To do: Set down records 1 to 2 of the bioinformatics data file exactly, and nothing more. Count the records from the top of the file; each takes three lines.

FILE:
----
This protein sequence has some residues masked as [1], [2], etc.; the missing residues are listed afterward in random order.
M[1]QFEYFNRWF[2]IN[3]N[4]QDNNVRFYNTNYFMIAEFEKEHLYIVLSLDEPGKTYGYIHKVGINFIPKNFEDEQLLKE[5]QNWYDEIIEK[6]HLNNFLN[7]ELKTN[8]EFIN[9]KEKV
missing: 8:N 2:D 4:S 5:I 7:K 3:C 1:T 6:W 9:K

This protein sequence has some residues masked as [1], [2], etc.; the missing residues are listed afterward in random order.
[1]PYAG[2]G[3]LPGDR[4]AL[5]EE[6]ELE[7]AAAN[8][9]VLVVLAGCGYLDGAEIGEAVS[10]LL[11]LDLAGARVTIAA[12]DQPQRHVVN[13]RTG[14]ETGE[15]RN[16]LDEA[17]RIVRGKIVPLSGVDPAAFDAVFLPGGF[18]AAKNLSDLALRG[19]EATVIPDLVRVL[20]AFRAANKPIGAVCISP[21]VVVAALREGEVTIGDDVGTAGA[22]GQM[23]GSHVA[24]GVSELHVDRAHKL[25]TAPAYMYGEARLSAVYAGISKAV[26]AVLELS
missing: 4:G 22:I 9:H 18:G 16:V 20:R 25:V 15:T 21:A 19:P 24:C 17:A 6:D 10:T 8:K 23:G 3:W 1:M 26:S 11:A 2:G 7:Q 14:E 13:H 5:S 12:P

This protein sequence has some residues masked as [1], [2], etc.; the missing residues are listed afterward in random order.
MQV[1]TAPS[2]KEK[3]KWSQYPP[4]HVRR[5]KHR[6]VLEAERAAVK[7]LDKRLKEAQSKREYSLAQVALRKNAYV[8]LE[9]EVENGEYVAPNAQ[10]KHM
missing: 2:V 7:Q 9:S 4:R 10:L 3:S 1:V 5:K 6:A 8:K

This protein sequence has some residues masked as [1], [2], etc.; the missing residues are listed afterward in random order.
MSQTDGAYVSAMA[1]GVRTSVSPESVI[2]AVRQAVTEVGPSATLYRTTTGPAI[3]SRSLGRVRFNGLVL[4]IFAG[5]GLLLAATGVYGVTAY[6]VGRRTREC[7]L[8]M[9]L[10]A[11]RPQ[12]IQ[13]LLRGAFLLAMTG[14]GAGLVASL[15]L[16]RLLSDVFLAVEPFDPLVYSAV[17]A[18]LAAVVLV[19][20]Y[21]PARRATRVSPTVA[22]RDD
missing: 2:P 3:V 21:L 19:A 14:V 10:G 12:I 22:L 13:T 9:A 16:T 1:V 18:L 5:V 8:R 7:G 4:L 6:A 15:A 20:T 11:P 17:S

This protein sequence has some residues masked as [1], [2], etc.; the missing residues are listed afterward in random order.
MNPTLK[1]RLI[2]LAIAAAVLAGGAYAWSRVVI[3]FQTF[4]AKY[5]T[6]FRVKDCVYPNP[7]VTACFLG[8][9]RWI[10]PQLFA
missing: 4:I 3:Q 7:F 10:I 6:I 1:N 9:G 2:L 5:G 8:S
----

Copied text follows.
This protein sequence has some residues masked as [1], [2], etc.; the missing residues are listed afterward in random order.
M[1]QFEYFNRWF[2]IN[3]N[4]QDNNVRFYNTNYFMIAEFEKEHLYIVLSLDEPGKTYGYIHKVGINFIPKNFEDEQLLKE[5]QNWYDEIIEK[6]HLNNFLN[7]ELKTN[8]EFIN[9]KEKV
missing: 8:N 2:D 4:S 5:I 7:K 3:C 1:T 6:W 9:K

This protein sequence has some residues masked as [1], [2], etc.; the missing residues are listed afterward in random order.
[1]PYAG[2]G[3]LPGDR[4]AL[5]EE[6]ELE[7]AAAN[8][9]VLVVLAGCGYLDGAEIGEAVS[10]LL[11]LDLAGARVTIAA[12]DQPQRHVVN[13]RTG[14]ETGE[15]RN[16]LDEA[17]RIVRGKIVPLSGVDPAAFDAVFLPGGF[18]AAKNLSDLALRG[19]EATVIPDLVRVL[20]AFRAANKPIGAVCISP[21]VVVAALREGEVTIGDDVGTAGA[22]GQM[23]GSHVA[24]GVSELHVDRAHKL[25]TAPAYMYGEARLSAVYAGISKAV[26]AVLELS
missing: 4:G 22:I 9:H 18:G 16:V 20:R 25:V 15:T 21:A 19:P 24:C 17:A 6:D 10:T 8:K 23:G 3:W 1:M 26:S 11:A 2:G 7:Q 14:E 13:H 5:S 12:P